Study shows no evidence that vaccinations cause Type 1 diabetes
In the July 2000 issue of Diabetes Care, researchers involved with the German BABYDIAB study published a report on their findings that breast feeding, vaccinations, and early childhood viral infections have no impact on islet antibody development in the first two years of life in kids who have a parent with Type 1 diabetes.
The study followed 823 children who had a parent with Type 1. After two years, 31 of the kids had islet antibodies and 10 had developed diabetes. According to the study, the following environmental factors had no impact on the development of islet antibodies:
- Duration of exclusive breast feeding, regardless of HLA type
- Breast feeding of 3 months or longer did not provide protection
- Vaccinations, including BCG, haemophilus influenzae, diphtheris, tetanus, pertussis, measles, mumps, and rubella
The team noted a small but statistically insignificant difference in breast feeding time in children who had a father with Type 1 compared to those with a mother with Type 1. Mothers with Type 1 tended to breast feed for a shorter time than mothers without. The researchers noted that a larger study may reveal a difference for kids who are breast fed longer.Source:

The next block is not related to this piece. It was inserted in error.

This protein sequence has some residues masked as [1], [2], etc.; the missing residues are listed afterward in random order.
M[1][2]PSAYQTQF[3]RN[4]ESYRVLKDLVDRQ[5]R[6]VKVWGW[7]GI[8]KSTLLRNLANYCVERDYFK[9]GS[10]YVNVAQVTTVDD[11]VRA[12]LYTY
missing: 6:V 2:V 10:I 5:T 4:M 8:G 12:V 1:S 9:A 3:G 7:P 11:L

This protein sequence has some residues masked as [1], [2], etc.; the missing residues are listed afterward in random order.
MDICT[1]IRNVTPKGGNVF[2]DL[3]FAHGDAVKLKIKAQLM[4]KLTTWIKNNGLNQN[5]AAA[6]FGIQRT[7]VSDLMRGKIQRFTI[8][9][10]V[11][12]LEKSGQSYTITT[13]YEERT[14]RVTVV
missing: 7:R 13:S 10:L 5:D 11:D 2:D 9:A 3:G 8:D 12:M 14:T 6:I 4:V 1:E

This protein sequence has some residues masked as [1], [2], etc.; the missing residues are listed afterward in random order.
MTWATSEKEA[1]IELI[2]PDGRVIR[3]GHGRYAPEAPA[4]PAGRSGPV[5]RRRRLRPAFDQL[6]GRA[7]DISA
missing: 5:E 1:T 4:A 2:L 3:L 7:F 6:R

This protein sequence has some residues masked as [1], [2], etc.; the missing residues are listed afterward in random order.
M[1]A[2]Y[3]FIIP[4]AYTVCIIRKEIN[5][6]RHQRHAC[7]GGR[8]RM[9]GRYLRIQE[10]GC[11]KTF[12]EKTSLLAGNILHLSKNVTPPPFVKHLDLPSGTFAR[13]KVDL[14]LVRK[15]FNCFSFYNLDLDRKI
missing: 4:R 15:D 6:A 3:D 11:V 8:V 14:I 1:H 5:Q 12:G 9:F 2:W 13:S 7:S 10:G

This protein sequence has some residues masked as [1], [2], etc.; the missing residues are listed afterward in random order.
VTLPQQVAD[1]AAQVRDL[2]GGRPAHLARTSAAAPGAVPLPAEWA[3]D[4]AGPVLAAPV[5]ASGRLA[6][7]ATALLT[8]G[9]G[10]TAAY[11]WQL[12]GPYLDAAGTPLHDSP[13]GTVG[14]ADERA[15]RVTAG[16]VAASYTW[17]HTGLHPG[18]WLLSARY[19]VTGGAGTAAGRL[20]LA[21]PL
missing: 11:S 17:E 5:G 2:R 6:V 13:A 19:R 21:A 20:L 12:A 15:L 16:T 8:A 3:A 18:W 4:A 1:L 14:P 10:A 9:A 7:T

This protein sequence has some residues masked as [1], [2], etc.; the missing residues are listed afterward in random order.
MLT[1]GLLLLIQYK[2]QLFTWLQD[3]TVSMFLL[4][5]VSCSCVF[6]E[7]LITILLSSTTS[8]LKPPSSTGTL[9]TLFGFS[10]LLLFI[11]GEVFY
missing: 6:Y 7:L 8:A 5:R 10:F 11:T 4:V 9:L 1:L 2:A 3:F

No Major Association of Breast-Feeding, Vaccinations, and Childhood Viral Diseases With Early Islet Autoimmunity in the German BABYDIAB Study
Diabetes Care 23:969-974, 2000
Posted July 2, 2000
Last Updated: Thursday February 27, 2014 19:28:21
This Internet site provides information of a general nature and is designed for educational purposes only. If you have any concerns about your own health or the health of your child, you should always consult with a physician or other health care professional.
This site is published by T-1 Today, Inc. (d/b/a Children with Diabetes), a 501c3 not-for-profit organization, which is responsible for its contents.
© Children with Diabetes, Inc. 1995-2016. Comments and Feedback.